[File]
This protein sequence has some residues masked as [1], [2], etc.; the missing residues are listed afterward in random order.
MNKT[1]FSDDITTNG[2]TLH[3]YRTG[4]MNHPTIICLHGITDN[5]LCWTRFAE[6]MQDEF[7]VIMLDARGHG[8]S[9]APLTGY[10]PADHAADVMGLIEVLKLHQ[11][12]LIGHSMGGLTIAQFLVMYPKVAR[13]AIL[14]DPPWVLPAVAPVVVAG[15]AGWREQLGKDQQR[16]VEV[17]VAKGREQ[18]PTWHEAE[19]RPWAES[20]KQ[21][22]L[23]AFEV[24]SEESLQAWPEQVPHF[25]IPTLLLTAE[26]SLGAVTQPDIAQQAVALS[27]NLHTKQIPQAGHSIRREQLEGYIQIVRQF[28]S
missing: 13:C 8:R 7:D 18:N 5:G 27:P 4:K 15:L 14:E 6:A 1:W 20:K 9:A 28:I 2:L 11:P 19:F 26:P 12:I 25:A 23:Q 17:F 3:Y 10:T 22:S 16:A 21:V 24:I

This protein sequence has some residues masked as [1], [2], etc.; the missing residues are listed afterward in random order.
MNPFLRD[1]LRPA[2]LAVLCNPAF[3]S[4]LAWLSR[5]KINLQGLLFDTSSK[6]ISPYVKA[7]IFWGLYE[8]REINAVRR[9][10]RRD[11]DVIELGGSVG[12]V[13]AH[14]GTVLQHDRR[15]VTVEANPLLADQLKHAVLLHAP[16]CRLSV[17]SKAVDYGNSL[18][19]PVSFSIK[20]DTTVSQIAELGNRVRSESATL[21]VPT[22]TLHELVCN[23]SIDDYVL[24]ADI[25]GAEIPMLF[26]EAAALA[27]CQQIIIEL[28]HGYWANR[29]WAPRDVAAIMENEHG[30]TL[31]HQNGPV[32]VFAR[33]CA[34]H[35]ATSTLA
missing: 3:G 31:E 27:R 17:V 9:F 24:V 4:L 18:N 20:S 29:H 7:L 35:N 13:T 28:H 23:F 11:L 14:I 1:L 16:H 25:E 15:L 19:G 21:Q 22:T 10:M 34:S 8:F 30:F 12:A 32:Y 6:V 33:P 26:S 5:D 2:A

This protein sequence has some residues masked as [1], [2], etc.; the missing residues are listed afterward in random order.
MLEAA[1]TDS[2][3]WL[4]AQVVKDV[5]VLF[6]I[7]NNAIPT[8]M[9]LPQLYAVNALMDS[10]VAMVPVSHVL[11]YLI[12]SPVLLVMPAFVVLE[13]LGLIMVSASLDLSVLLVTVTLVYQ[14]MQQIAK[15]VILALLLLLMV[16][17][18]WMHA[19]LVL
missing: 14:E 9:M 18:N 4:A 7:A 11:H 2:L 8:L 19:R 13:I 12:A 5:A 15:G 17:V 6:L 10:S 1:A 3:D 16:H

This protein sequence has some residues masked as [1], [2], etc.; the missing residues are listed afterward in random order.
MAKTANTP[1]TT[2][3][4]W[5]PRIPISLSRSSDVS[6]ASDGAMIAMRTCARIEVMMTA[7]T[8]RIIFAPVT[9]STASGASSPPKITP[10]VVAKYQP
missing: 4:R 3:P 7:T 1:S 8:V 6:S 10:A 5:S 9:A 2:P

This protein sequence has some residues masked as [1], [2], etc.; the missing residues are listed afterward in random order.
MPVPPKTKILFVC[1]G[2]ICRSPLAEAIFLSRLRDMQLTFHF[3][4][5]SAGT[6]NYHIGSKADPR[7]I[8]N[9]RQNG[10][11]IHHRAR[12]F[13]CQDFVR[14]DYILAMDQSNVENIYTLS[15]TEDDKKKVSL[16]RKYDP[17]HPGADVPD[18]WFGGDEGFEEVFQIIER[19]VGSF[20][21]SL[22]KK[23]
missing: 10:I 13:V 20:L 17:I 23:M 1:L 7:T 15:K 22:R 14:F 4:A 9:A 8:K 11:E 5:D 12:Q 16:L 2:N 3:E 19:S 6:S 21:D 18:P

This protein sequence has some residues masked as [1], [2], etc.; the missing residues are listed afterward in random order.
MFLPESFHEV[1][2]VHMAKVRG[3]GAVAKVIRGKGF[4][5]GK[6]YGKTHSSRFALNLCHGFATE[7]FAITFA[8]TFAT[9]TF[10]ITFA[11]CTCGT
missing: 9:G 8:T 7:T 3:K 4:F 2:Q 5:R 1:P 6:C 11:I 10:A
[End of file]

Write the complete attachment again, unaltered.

This protein sequence has some residues masked as [1], [2], etc.; the missing residues are listed afterward in random order.
MNKT[1]FSDDITTNG[2]TLH[3]YRTG[4]MNHPTIICLHGITDN[5]LCWTRFAE[6]MQDEF[7]VIMLDARGHG[8]S[9]APLTGY[10]PADHAADVMGLIEVLKLHQ[11][12]LIGHSMGGLTIAQFLVMYPKVAR[13]AIL[14]DPPWVLPAVAPVVVAG[15]AGWREQLGKDQQR[16]VEV[17]VAKGREQ[18]PTWHEAE[19]RPWAES[20]KQ[21][22]L[23]AFEV[24]SEESLQAWPEQVPHF[25]IPTLLLTAE[26]SLGAVTQPDIAQQAVALS[27]NLHTKQIPQAGHSIRREQLEGYIQIVRQF[28]S
missing: 13:C 8:R 7:D 18:N 5:G 27:P 4:K 15:L 14:E 6:A 1:W 20:K 9:A 28:I 2:L 11:P 19:F 26:P 12:I 25:A 23:Q 17:F 3:Y 10:T 22:S 16:A 21:V 24:I

This protein sequence has some residues masked as [1], [2], etc.; the missing residues are listed afterward in random order.
MNPFLRD[1]LRPA[2]LAVLCNPAF[3]S[4]LAWLSR[5]KINLQGLLFDTSSK[6]ISPYVKA[7]IFWGLYE[8]REINAVRR[9][10]RRD[11]DVIELGGSVG[12]V[13]AH[14]GTVLQHDRR[15]VTVEANPLLADQLKHAVLLHAP[16]CRLSV[17]SKAVDYGNSL[18][19]PVSFSIK[20]DTTVSQIAELGNRVRSESATL[21]VPT[22]TLHELVCN[23]SIDDYVL[24]ADI[25]GAEIPMLF[26]EAAALA[27]CQQIIIEL[28]HGYWANR[29]WAPRDVAAIMENEHG[30]TL[31]HQNGPV[32]VFAR[33]CA[34]H[35]ATSTLA
missing: 3:G 31:E 27:R 17:V 9:F 24:V 4:L 18:N 20:S 29:H 7:L 35:N 13:T 28:H 23:F 11:L 14:I 1:L 16:H 25:E 15:L 19:G 21:Q 22:T 10:M 34:S 8:F 30:F 12:A 32:Y 6:V 33:P 26:S 5:D 2:A

This protein sequence has some residues masked as [1], [2], etc.; the missing residues are listed afterward in random order.
MLEAA[1]TDS[2][3]WL[4]AQVVKDV[5]VLF[6]I[7]NNAIPT[8]M[9]LPQLYAVNALMDS[10]VAMVPVSHVL[11]YLI[12]SPVLLVMPAFVVLE[13]LGLIMVSASLDLSVLLVTVTLVYQ[14]MQQIAK[15]VILALLLLLMV[16][17][18]WMHA[19]LVL
missing: 14:E 9:M 18:N 4:A 7:A 11:H 2:L 8:L 19:R 13:I 12:A 5:A 15:G 17:V 6:L 10:S 1:A 3:D 16:H

This protein sequence has some residues masked as [1], [2], etc.; the missing residues are listed afterward in random order.
MAKTANTP[1]TT[2][3][4]W[5]PRIPISLSRSSDVS[6]ASDGAMIAMRTCARIEVMMTA[7]T[8]RIIFAPVT[9]STASGASSPPKITP[10]VVAKYQP
missing: 4:R 3:P 7:T 1:S 8:V 6:S 10:A 5:S 9:A 2:P

This protein sequence has some residues masked as [1], [2], etc.; the missing residues are listed afterward in random order.
MPVPPKTKILFVC[1]G[2]ICRSPLAEAIFLSRLRDMQLTFHF[3][4][5]SAGT[6]NYHIGSKADPR[7]I[8]N[9]RQNG[10][11]IHHRAR[12]F[13]CQDFVR[14]DYILAMDQSNVENIYTLS[15]TEDDKKKVSL[16]RKYDP[17]HPGADVPD[18]WFGGDEGFEEVFQIIER[19]VGSF[20][21]SL[22]KK[23]
missing: 10:I 13:V 20:L 17:I 23:M 1:L 7:T 15:K 22:R 14:F 4:A 9:A 8:K 11:E 5:D 12:Q 16:L 2:N 3:E 19:S 6:S 21:D 18:P

This protein sequence has some residues masked as [1], [2], etc.; the missing residues are listed afterward in random order.
MFLPESFHEV[1][2]VHMAKVRG[3]GAVAKVIRGKGF[4][5]GK[6]YGKTHSSRFALNLCHGFATE[7]FAITFA[8]TFAT[9]TF[10]ITFA[11]CTCGT
missing: 9:G 8:T 7:T 3:K 4:F 2:Q 5:R 1:P 6:C 11:I 10:A